French Defense Minister Hervé Morin said in an interview with Reuters on October 3 that his country would support Georgia’s NATO-membership bid only if it weren't seen as a threat by Russia.
“Despite all the affection and friendship we have for the Georgians...and I've said this to the head of the Georgian government, it can only happen if it is not seen as an additional threat to Russia,” Reuters quoted the French defense minister as saying.
Georgian Parliamentary Speaker Nino Burjanadze denounced the remarks, saying they constituted “the wrong message to Russia.”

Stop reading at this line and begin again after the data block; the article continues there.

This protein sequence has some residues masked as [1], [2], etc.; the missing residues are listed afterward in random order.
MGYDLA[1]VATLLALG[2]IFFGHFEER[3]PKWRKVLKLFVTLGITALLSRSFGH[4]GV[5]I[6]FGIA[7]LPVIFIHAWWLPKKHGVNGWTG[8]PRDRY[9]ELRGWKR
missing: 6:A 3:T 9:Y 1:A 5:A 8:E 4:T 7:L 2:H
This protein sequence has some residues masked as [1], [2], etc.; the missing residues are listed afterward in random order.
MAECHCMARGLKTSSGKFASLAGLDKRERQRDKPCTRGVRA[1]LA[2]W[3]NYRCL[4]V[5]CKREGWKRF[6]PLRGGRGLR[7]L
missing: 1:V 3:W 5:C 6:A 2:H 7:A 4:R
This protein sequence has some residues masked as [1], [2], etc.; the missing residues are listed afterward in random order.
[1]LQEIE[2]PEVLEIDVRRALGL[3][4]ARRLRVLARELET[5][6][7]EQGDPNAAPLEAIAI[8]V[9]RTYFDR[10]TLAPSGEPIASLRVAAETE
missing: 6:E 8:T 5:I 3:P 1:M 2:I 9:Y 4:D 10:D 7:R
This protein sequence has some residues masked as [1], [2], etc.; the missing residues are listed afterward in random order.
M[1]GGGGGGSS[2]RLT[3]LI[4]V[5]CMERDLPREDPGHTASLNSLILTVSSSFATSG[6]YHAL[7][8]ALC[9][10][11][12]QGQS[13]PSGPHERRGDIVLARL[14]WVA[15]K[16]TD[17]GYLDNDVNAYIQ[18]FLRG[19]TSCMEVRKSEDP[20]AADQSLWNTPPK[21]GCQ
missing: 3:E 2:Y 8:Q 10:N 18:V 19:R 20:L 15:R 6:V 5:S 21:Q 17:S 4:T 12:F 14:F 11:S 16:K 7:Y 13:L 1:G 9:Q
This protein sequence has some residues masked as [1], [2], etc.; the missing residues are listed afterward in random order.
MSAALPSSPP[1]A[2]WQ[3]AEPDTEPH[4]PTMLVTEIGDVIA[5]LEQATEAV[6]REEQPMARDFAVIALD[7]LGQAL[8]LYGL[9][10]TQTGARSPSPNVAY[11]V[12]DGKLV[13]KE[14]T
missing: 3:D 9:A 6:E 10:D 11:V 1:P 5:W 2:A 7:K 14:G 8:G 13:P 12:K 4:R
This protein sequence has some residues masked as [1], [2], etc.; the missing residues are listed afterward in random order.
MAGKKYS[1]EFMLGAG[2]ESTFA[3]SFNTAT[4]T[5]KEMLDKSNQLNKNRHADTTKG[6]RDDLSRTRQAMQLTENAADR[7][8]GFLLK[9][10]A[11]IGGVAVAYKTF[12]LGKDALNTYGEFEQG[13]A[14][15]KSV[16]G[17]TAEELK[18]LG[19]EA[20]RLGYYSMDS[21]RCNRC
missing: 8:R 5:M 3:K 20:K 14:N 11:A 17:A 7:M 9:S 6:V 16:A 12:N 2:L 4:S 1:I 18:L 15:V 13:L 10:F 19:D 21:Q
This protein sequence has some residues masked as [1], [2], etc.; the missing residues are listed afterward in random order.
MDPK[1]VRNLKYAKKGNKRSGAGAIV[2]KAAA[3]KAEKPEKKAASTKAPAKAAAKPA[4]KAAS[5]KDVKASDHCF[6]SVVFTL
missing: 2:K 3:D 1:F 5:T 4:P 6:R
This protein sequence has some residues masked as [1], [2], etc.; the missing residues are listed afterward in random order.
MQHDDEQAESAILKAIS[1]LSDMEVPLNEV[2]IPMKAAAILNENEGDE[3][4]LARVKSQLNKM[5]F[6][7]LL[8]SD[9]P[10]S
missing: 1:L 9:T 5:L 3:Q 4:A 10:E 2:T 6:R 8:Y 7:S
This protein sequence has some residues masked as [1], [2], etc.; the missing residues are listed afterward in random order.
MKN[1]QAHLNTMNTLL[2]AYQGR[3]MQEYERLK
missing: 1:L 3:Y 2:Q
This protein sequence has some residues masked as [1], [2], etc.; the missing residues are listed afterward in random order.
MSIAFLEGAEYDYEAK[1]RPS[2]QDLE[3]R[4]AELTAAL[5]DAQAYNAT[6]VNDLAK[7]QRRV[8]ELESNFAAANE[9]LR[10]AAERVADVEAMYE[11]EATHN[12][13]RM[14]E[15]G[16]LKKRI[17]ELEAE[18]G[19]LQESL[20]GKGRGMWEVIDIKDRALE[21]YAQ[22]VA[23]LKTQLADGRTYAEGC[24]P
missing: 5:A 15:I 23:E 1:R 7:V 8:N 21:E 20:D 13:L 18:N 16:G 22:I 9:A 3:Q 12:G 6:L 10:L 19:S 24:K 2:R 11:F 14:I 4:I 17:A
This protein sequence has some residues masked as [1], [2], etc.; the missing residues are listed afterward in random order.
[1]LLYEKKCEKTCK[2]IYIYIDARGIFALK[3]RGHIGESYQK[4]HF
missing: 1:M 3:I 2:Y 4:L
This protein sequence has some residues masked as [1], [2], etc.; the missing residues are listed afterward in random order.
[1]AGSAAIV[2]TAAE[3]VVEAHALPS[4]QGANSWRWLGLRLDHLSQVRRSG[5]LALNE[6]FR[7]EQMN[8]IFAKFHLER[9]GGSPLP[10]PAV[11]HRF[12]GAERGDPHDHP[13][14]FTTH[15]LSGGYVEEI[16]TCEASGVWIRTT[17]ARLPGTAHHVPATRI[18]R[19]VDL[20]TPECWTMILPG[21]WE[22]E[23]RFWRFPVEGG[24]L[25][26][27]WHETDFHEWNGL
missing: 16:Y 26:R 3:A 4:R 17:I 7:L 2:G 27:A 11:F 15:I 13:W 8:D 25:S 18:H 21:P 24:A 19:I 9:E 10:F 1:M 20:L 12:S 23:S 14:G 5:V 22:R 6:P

Speaking with Georgian reporters on October 4, Burjanadze likened the remarks to telling the Russians that “you will succeed, if you continue to behave badly.”
In any case, Burjanadze said “European leaders [those at presidential and prime ministerial levels] are not so naive as to think that if they compromise on Georgia’s NATO membership, Russia will not put forth any other new demands.” “It's impossible to imagine this,” she added.
The French defense minister's remarks, nevertheless, sit uncomfortably with the impression Tbilisi has been cultivating of late, namely that French President Nicolas Sarkozy, unlike his predecessor, Jacques Chirac, was favorably disposed towards NATO membership for Georgia.